Flood Smart Communities
Genesee/Finger Lakes Regional Planning Council (G/FLRPC) is working with The Nature Conservancy (TNC) on a project funded through by the Department of Commerce and NOAA through Ohio Sea Grant called Flood Smart Communities. Local government decision-makers and members of the community in the Village of Hilton, the Town of Greece, and the Town of Parma (Monroe County) will participate in an assessment of current flooding vulnerability and development of actions. These communities were selected because they represent a diversity of community types—from high density and commercial development to rural residential with agriculture. They regularly experience flooding and are connected by streams that flow to the wetland complex of the Braddock Bay Fish and Wildlife Management Area. The Village of Hilton, the Town of Greece, and the Town of Parma have a strong history of collaboration and currently work together on stormwater management.
A condensed version of Structured Decision Making (SDM) will be used to produce a proactive plan that enables local government and community members to organize their resources into flood damage prevention rather than costly disaster recovery. Two main groups of decision-makers that are impacted by flooding will be engaged: local government and property owners. The processes of engagement and the resulting recommendations will be structured differently for each group.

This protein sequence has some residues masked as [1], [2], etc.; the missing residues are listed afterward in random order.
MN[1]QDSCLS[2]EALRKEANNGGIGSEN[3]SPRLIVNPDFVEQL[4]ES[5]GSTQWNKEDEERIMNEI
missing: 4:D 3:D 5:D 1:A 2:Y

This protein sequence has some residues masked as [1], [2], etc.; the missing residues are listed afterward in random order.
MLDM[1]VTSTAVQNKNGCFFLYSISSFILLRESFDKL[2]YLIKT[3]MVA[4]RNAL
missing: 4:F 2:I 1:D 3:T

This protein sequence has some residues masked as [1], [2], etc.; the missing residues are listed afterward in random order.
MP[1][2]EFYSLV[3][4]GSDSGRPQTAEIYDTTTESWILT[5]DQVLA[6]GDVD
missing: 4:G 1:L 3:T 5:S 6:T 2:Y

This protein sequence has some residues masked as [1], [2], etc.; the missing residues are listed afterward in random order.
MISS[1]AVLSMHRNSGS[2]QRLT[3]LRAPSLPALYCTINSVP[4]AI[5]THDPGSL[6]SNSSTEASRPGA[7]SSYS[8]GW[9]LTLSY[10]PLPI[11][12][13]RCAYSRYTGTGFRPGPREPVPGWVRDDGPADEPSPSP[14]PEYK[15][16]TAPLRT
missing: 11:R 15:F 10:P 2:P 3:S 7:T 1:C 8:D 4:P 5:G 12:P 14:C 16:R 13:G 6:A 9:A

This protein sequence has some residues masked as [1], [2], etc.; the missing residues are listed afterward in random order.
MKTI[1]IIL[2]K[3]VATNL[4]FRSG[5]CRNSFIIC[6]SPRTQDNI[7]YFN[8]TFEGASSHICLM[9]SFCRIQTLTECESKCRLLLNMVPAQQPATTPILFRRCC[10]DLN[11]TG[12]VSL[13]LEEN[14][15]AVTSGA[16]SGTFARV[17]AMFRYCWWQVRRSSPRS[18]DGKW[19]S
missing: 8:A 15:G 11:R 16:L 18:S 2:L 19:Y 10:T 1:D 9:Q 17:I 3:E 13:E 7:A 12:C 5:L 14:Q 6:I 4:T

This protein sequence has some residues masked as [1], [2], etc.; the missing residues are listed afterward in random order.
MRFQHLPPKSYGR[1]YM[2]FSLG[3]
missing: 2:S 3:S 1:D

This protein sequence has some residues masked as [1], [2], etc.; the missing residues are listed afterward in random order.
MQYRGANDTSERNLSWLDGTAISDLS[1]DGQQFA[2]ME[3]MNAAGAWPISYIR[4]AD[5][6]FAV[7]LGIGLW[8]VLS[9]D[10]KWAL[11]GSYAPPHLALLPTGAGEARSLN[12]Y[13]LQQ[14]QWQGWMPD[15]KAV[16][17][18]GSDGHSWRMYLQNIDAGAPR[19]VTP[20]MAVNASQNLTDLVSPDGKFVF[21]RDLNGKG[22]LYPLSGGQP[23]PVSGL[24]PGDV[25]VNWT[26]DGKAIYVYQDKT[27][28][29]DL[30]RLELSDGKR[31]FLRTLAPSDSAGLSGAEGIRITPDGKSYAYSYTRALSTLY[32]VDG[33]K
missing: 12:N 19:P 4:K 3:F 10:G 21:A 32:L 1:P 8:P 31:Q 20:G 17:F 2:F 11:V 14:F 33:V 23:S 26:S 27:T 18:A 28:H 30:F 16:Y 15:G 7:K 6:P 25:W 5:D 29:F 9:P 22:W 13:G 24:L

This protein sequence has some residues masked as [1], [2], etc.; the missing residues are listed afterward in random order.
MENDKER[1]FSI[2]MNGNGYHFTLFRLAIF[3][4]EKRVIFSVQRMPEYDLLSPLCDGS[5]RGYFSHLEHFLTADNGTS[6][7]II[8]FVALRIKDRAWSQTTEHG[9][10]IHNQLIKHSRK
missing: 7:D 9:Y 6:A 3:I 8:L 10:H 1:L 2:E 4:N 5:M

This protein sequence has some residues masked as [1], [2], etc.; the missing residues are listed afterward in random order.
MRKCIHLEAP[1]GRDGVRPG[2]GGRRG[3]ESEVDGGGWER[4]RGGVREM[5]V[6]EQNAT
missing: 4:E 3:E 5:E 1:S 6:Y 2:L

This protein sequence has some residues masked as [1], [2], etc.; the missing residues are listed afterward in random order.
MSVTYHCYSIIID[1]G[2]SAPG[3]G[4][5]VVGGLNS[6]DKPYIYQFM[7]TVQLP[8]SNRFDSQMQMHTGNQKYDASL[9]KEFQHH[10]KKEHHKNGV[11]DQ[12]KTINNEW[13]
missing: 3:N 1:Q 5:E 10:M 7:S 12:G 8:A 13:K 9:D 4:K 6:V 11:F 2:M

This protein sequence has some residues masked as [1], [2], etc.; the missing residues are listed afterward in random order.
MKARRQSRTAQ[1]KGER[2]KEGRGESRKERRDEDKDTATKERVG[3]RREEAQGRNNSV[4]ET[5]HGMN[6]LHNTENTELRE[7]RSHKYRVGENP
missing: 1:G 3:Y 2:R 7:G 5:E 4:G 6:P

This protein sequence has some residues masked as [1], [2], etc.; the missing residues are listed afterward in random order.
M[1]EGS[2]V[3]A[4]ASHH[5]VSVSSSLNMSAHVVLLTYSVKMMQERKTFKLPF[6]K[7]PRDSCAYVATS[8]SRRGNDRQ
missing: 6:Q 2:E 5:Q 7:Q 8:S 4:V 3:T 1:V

The Project Team (TNC, GFLRPC, University of Buffalo and SUNY Environmental Science and Forestry will complete a community study, which will include compiling spatial data, researching sample land use tools, identifying current community strengths, and conducting a survey of property owners to determine the economic and social costs of flooding. A study of how local governments can take advantage of shared services and participation in the Community Rating System (CRS) are other anticipated outcomes.
Once data has been collected and evaluated, it will be compiled into a vulnerability assessment that will be used to inform development of recommendations to reduce flooding vulnerability. The final product will be a Floodplain Action Plan that will include the results of the vulnerability assessment and prioritized recommendations. Both the process and the outcomes of Flood Smart Communities can serve as a model for other communities in the Genesee-Finger Lakes Region as well as New York State.